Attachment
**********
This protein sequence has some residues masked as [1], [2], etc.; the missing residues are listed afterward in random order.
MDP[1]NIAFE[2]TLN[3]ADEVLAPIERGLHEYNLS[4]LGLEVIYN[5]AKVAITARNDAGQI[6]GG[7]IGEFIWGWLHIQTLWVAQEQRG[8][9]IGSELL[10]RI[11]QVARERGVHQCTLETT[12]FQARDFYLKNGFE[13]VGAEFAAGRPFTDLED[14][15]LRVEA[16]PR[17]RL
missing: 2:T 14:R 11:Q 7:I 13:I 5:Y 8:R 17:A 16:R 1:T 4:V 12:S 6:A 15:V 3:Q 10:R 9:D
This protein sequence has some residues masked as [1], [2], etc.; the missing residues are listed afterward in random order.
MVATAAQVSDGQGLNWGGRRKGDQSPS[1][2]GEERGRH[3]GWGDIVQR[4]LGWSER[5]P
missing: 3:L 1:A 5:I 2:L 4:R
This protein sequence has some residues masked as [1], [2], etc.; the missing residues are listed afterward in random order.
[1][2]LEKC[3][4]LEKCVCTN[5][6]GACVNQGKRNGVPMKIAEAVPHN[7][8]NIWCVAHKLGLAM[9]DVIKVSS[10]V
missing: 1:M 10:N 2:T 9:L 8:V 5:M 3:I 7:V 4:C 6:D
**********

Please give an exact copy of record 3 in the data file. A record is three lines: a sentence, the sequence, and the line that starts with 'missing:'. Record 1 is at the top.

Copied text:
This protein sequence has some residues masked as [1], [2], etc.; the missing residues are listed afterward in random order.
[1][2]LEKC[3][4]LEKCVCTN[5][6]GACVNQGKRNGVPMKIAEAVPHN[7][8]NIWCVAHKLGLAM[9]DVIKVSS[10]V
missing: 1:M 10:N 2:T 9:L 8:V 5:M 3:I 7:V 4:C 6:D